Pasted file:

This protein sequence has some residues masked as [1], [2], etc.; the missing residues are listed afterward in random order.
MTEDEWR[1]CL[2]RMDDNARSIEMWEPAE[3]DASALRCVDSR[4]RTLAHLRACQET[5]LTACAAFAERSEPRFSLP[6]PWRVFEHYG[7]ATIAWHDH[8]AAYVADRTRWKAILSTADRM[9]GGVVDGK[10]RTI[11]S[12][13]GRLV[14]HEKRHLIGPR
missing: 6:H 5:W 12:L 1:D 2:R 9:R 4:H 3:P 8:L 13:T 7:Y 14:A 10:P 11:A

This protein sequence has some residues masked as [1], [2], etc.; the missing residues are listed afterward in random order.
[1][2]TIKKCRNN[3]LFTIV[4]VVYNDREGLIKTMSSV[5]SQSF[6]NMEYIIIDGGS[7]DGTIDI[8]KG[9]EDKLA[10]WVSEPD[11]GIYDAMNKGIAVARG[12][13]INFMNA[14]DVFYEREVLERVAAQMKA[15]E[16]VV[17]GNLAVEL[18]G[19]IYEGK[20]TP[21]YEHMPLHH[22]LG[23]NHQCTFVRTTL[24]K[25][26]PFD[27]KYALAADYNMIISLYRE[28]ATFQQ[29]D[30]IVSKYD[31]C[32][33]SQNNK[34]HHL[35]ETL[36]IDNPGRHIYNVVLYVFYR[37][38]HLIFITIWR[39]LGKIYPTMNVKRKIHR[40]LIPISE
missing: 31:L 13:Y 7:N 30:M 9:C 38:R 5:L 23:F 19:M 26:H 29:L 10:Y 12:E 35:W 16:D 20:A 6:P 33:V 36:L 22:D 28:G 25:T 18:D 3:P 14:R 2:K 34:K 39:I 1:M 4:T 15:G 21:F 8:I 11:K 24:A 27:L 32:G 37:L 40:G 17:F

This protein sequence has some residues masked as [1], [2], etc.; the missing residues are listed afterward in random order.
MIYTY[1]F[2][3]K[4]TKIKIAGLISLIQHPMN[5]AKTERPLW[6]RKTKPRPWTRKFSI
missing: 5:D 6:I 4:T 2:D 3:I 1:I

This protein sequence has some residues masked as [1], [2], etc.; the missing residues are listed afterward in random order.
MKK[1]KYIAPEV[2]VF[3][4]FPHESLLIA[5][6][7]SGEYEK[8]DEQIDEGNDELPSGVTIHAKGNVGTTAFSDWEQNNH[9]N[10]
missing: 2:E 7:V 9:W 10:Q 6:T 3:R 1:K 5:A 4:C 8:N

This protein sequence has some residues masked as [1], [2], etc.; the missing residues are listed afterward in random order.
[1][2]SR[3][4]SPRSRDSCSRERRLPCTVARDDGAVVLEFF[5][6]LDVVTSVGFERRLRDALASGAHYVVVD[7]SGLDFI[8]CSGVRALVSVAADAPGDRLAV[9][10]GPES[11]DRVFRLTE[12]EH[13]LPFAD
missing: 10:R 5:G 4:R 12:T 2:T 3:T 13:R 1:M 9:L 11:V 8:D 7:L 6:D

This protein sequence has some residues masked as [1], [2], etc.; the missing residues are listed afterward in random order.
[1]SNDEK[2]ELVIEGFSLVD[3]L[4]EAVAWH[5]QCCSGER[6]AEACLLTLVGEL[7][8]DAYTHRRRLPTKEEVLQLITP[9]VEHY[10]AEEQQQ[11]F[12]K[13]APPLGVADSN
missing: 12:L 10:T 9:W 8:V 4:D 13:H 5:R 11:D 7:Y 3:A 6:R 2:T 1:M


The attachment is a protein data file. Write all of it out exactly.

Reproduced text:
This protein sequence has some residues masked as [1], [2], etc.; the missing residues are listed afterward in random order.
MTEDEWR[1]CL[2]RMDDNARSIEMWEPAE[3]DASALRCVDSR[4]RTLAHLRACQET[5]LTACAAFAERSEPRFSLP[6]PWRVFEHYG[7]ATIAWHDH[8]AAYVADRTRWKAILSTADRM[9]GGVVDGK[10]RTI[11]S[12][13]GRLV[14]HEKRHLIGPR
missing: 6:H 5:W 12:L 1:D 2:R 9:R 4:H 3:P 8:L 13:T 7:Y 14:A 10:P 11:A

This protein sequence has some residues masked as [1], [2], etc.; the missing residues are listed afterward in random order.
[1][2]TIKKCRNN[3]LFTIV[4]VVYNDREGLIKTMSSV[5]SQSF[6]NMEYIIIDGGS[7]DGTIDI[8]KG[9]EDKLA[10]WVSEPD[11]GIYDAMNKGIAVARG[12][13]INFMNA[14]DVFYEREVLERVAAQMKA[15]E[16]VV[17]GNLAVEL[18]G[19]IYEGK[20]TP[21]YEHMPLHH[22]LG[23]NHQCTFVRTTL[24]K[25][26]PFD[27]KYALAADYNMIISLYRE[28]ATFQQ[29]D[30]IVSKYD[31]C[32][33]SQNNK[34]HHL[35]ETL[36]IDNPGRHIYNVVLYVFYR[37][38]HLIFITIWR[39]LGKIYPTMNVKRKIHR[40]LIPISE
missing: 31:L 13:Y 7:N 30:M 9:C 38:R 5:L 23:F 19:M 26:H 29:L 10:Y 12:E 35:W 16:D 20:A 6:P 33:V 36:L 22:D 28:G 25:T 18:D 3:P 14:R 2:K 34:K 39:I 1:M 4:T 15:G 21:F 8:I 11:K 24:A 27:L 32:G 37:L 40:G 17:F

This protein sequence has some residues masked as [1], [2], etc.; the missing residues are listed afterward in random order.
MIYTY[1]F[2][3]K[4]TKIKIAGLISLIQHPMN[5]AKTERPLW[6]RKTKPRPWTRKFSI
missing: 5:D 6:I 4:T 2:D 3:I 1:I

This protein sequence has some residues masked as [1], [2], etc.; the missing residues are listed afterward in random order.
MKK[1]KYIAPEV[2]VF[3][4]FPHESLLIA[5][6][7]SGEYEK[8]DEQIDEGNDELPSGVTIHAKGNVGTTAFSDWEQNNH[9]N[10]
missing: 2:E 7:V 9:W 10:Q 6:T 3:R 1:K 5:A 4:C 8:N

This protein sequence has some residues masked as [1], [2], etc.; the missing residues are listed afterward in random order.
[1][2]SR[3][4]SPRSRDSCSRERRLPCTVARDDGAVVLEFF[5][6]LDVVTSVGFERRLRDALASGAHYVVVD[7]SGLDFI[8]CSGVRALVSVAADAPGDRLAV[9][10]GPES[11]DRVFRLTE[12]EH[13]LPFAD
missing: 10:R 5:G 4:R 12:T 2:T 3:T 13:R 1:M 9:L 11:V 8:D 7:L 6:D

This protein sequence has some residues masked as [1], [2], etc.; the missing residues are listed afterward in random order.
[1]SNDEK[2]ELVIEGFSLVD[3]L[4]EAVAWH[5]QCCSGER[6]AEACLLTLVGEL[7][8]DAYTHRRRLPTKEEVLQLITP[9]VEHY[10]AEEQQQ[11]F[12]K[13]APPLGVADSN
missing: 12:L 10:T 9:W 8:V 4:D 13:H 5:R 11:D 7:Y 3:A 6:R 2:T 1:M